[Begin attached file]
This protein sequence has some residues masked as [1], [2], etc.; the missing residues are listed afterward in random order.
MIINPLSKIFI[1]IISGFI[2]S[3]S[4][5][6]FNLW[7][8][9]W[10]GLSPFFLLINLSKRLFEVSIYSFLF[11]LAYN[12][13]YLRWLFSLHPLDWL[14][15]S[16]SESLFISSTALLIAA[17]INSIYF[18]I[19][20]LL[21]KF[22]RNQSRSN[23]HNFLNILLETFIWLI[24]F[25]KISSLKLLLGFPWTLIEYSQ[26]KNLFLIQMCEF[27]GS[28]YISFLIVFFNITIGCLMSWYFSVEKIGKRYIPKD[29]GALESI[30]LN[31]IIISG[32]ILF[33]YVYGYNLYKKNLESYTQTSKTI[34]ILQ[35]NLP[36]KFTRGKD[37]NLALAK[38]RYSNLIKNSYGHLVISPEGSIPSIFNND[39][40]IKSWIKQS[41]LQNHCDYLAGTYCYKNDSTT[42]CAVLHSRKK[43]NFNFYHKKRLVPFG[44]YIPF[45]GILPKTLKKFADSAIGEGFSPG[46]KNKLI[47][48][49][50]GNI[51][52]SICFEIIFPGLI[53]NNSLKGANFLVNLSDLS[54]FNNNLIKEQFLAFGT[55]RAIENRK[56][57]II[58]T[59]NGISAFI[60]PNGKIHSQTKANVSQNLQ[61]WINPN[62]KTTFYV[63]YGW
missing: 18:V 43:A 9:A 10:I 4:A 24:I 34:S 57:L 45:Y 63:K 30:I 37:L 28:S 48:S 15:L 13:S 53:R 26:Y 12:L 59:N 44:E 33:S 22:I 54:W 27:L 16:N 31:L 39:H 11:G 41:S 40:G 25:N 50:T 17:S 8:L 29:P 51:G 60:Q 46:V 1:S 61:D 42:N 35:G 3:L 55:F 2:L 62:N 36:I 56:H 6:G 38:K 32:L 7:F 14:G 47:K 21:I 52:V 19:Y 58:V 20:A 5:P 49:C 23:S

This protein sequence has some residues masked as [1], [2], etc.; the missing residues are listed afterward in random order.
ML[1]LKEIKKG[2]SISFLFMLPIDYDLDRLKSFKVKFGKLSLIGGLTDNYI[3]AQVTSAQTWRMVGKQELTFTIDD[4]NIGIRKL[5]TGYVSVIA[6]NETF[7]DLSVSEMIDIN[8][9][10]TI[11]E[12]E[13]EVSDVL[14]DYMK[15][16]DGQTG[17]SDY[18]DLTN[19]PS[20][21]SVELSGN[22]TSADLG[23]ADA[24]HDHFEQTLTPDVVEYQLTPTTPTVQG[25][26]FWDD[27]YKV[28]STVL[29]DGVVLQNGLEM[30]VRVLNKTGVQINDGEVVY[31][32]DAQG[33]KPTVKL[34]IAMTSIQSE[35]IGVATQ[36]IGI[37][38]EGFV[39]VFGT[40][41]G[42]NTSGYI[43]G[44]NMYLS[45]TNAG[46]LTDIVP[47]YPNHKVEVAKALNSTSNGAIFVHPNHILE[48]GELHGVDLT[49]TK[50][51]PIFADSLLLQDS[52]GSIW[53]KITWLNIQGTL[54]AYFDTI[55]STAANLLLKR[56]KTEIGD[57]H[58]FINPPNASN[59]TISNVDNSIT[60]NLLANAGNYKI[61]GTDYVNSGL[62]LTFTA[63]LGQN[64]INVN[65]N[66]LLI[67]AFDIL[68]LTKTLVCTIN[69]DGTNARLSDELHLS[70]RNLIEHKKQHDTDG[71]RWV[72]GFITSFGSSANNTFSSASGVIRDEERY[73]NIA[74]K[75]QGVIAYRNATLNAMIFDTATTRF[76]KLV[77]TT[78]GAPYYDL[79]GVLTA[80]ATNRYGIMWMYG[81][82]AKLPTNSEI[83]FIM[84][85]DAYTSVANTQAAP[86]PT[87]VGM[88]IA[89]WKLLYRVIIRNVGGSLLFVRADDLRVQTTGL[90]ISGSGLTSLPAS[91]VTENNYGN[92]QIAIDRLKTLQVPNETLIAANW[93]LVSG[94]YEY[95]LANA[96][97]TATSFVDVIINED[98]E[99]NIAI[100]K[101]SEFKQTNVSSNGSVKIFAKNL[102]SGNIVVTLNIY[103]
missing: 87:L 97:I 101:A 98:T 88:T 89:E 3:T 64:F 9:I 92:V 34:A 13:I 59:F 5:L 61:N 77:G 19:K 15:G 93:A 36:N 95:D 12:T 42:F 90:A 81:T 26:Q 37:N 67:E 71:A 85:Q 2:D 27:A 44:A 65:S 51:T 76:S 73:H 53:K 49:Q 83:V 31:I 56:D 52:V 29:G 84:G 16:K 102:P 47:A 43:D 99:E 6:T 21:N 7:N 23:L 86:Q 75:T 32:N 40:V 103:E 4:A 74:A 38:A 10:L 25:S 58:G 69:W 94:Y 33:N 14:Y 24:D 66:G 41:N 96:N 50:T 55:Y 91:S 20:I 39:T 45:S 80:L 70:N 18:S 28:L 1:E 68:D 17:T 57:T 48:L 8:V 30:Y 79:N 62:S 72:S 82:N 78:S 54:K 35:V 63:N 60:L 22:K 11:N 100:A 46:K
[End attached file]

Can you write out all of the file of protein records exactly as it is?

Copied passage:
This protein sequence has some residues masked as [1], [2], etc.; the missing residues are listed afterward in random order.
MIINPLSKIFI[1]IISGFI[2]S[3]S[4][5][6]FNLW[7][8][9]W[10]GLSPFFLLINLSKRLFEVSIYSFLF[11]LAYN[12][13]YLRWLFSLHPLDWL[14][15]S[16]SESLFISSTALLIAA[17]INSIYF[18]I[19][20]LL[21]KF[22]RNQSRSN[23]HNFLNILLETFIWLI[24]F[25]KISSLKLLLGFPWTLIEYSQ[26]KNLFLIQMCEF[27]GS[28]YISFLIVFFNITIGCLMSWYFSVEKIGKRYIPKD[29]GALESI[30]LN[31]IIISG[32]ILF[33]YVYGYNLYKKNLESYTQTSKTI[34]ILQ[35]NLP[36]KFTRGKD[37]NLALAK[38]RYSNLIKNSYGHLVISPEGSIPSIFNND[39][40]IKSWIKQS[41]LQNHCDYLAGTYCYKNDSTT[42]CAVLHSRKK[43]NFNFYHKKRLVPFG[44]YIPF[45]GILPKTLKKFADSAIGEGFSPG[46]KNKLI[47][48][49][50]GNI[51][52]SICFEIIFPGLI[53]NNSLKGANFLVNLSDLS[54]FNNNLIKEQFLAFGT[55]RAIENRK[56][57]II[58]T[59]NGISAFI[60]PNGKIHSQTKANVSQNLQ[61]WINPN[62]KTTFYV[63]YGW
missing: 18:V 43:A 9:A 10:I 4:A 24:I 34:S 57:L 45:Y 63:K 30:I 37:L 28:S 48:S 15:L 13:S 53:R 26:Y 12:L 59:N 44:E 33:S 22:I 54:W 27:L 16:N 31:L 39:H 11:G 41:S 40:G 25:N 50:T 17:S 8:L 29:P 51:G 60:Q 46:V 1:S 61:D 42:N 35:G 3:L 55:F 2:L 62:N 36:I 56:H 6:G 38:K 32:L 7:F 14:G 47:K 21:I 52:V 19:Y 58:V 20:A 5:P 49:C 23:S

This protein sequence has some residues masked as [1], [2], etc.; the missing residues are listed afterward in random order.
ML[1]LKEIKKG[2]SISFLFMLPIDYDLDRLKSFKVKFGKLSLIGGLTDNYI[3]AQVTSAQTWRMVGKQELTFTIDD[4]NIGIRKL[5]TGYVSVIA[6]NETF[7]DLSVSEMIDIN[8][9][10]TI[11]E[12]E[13]EVSDVL[14]DYMK[15][16]DGQTG[17]SDY[18]DLTN[19]PS[20][21]SVELSGN[22]TSADLG[23]ADA[24]HDHFEQTLTPDVVEYQLTPTTPTVQG[25][26]FWDD[27]YKV[28]STVL[29]DGVVLQNGLEM[30]VRVLNKTGVQINDGEVVY[31][32]DAQG[33]KPTVKL[34]IAMTSIQSE[35]IGVATQ[36]IGI[37][38]EGFV[39]VFGT[40][41]G[42]NTSGYI[43]G[44]NMYLS[45]TNAG[46]LTDIVP[47]YPNHKVEVAKALNSTSNGAIFVHPNHILE[48]GELHGVDLT[49]TK[50][51]PIFADSLLLQDS[52]GSIW[53]KITWLNIQGTL[54]AYFDTI[55]STAANLLLKR[56]KTEIGD[57]H[58]FINPPNASN[59]TISNVDNSIT[60]NLLANAGNYKI[61]GTDYVNSGL[62]LTFTA[63]LGQN[64]INVN[65]N[66]LLI[67]AFDIL[68]LTKTLVCTIN[69]DGTNARLSDELHLS[70]RNLIEHKKQHDTDG[71]RWV[72]GFITSFGSSANNTFSSASGVIRDEERY[73]NIA[74]K[75]QGVIAYRNATLNAMIFDTATTRF[76]KLV[77]TT[78]GAPYYDL[79]GVLTA[80]ATNRYGIMWMYG[81][82]AKLPTNSEI[83]FIM[84][85]DAYTSVANTQAAP[86]PT[87]VGM[88]IA[89]WKLLYRVIIRNVGGSLLFVRADDLRVQTTGL[90]ISGSGLTSLPAS[91]VTENNYGN[92]QIAIDRLKTLQVPNETLIAANW[93]LVSG[94]YEY[95]LANA[96][97]TATSFVDVIINED[98]E[99]NIAI[100]K[101]SEFKQTNVSSNGSVKIFAKNL[102]SGNIVVTLNIY[103]
missing: 87:L 97:I 101:A 98:T 88:T 89:E 3:T 64:F 9:I 92:V 34:A 13:I 59:F 5:L 61:N 77:G 19:K 15:G 93:A 36:N 95:D 12:T 42:F 90:A 81:T 26:Q 37:N 67:E 71:A 85:Q 2:D 27:A 44:A 65:S 51:T 76:S 73:H 53:K 49:Q 83:V 31:I 56:D 52:V 29:G 84:G 16:K 102:P 47:A 43:D 99:E 6:T 21:N 7:N 23:L 86:Q 75:T 32:N 40:V 103:E 4:A 74:A 38:A 10:L 25:S 58:G 69:W 94:Y 33:N 14:Y 24:D 66:G 41:N 96:N 50:T 55:Y 91:S 20:I 39:T 45:S 80:L 70:N 18:S 28:L 1:E 68:D 17:T 57:T 48:L 8:V 30:Y 79:N 62:S 72:S 82:N 78:S 54:K 35:V 63:N 60:L 22:K 11:N 100:A 46:K